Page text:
As you are probably aware of by now, MormonLeaks recently produced a few financial documents dealing with General Authority compensation: a set of pay stubs from Henry B. Eyring (then an apostle) from the year 2000, and a January 2014 internal memo noting that members of the First Quorum of the Seventy would have their “living allowance” increased to $120,000 that year.
One of the pay stubs for Elder Eyring is for the pay period ending December 8th, meaning it was likely the second-to-last pay stub of the year, and it shows a year-to-date of $83,132.75. This means that, seventeen years ago, an apostle was likely being paid $86K-$87K a year. (This would match what was told to me by a former church tax auditor c. 1998, that the apostles are paid a “high five-figure amount” while the First Presidency is paid a “low six-figure amount.” It would seem that my source from all those years ago was accurate.) The publication of these documents has produced some tension in LDS thought given the common Mormon criticisms of the “priestcraft” of other paid Christian clergy. My thoughts are as follows:
(1) LDS friends, it is time to give up the “priestcraft” accusations, no “ifs,” “ands,” or “buts” about it. It’s nothing but hypocrisy at this point. While it’s true that you have very few professional clergy—as in people who planned and trained specifically for a paid career in ministry (I would limit this group to LDS chaplains and some LDS educators)—your top leaders are compensated, and they are compensated well. They are compensated much better than the average pastors and other clergymen (and women) whom you are criticizing. Please do feel free to criticize largesse, consumerism, and materialism in our churches when you see it, but the principle of a full-time minister being reimbursed for his or her service is a sound one, and one that you clearly share.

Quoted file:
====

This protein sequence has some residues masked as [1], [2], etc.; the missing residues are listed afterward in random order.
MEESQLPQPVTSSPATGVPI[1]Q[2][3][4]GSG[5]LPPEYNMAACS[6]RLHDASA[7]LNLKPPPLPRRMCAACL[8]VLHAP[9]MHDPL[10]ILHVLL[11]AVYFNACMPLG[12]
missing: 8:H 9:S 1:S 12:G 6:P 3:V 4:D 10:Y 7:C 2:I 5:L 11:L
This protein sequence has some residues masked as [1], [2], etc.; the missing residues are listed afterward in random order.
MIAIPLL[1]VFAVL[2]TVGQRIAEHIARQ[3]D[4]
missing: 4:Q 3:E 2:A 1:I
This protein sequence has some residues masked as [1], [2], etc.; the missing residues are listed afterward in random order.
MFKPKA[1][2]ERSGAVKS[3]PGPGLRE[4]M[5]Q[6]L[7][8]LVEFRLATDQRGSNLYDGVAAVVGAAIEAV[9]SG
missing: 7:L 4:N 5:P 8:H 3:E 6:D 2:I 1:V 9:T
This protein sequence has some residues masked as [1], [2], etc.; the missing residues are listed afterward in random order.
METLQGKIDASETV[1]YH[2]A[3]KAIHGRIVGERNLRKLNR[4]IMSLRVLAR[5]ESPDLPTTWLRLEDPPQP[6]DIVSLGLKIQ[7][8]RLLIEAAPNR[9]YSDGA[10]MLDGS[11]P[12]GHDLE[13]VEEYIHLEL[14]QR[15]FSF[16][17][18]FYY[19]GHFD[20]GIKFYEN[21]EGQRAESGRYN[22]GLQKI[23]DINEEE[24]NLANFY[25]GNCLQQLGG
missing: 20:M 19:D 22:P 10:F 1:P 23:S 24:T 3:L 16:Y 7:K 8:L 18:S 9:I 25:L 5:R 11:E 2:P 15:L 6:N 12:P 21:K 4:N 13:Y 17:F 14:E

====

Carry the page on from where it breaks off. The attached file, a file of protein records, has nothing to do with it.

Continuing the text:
(2) The apologetics drawing comparisons between GA compensation and CEO compensation are not doing you any favors. Modern-day executive compensation is well-known for being bloated, avaricious, and deeply problematic. Saying “but at least they don’t make as much as those greedy businessmen” really isn’t saying anything meaningful.
(3) Where you might be more justified is in drawing comparisons between what GAs make and what other denominational leaders and religious non-profit charity heads make. By that measure, $120K per year is indeed “modest.” For my own part, I have absolutely no problem with these leaders being paid these amounts, I only desire more transparency and openness about it (and less criticism of other Christians for doing the same).
(4) Here’s something about these documents that does puzzle me though: why wasn’t Elder Eyring paying SECA? Religious ministers are considered self-employed, which means they have to pay 100% of their Social Security contributions (SECA) versus most of us, who pay 50% while our employers pay the other 50% (FICA). Clergy from religious orders that have taken a vow of poverty are exempt from SECA, but since Elder Eyring was paid around $87K that year (well above the poverty level), this does not appear to be the case. The only other way for clergy to exempt themselves from Social Security is to turn in an IRS form 4631 declaring themselves to be conscientious objectors to Social Security. Since when does the Mormon church conscientiously object to the Social Security program?
Note that being a conscientious objector does not mean that you think the program is wasteful, or you believe that the program will be dead by the time you retire, or you just want to hold on to your own money. Russell Moore explains it here (as he advises a young Baptist minister on the matter). If you aren’t a true conscientious objector, not paying your SECA is not paying your taxes. So what was/is going on with Elder Eyring? And how many other LDS leaders have opted out of paying SECA?
UPDATE: It’s been pointed out to me that we wouldn’t see his SECA on the pay stub because SECA is not withheld by the employer. We can’t tell from this whether GAs pay into Social Security or not.
That concludes my thoughts on the matter. What are yours?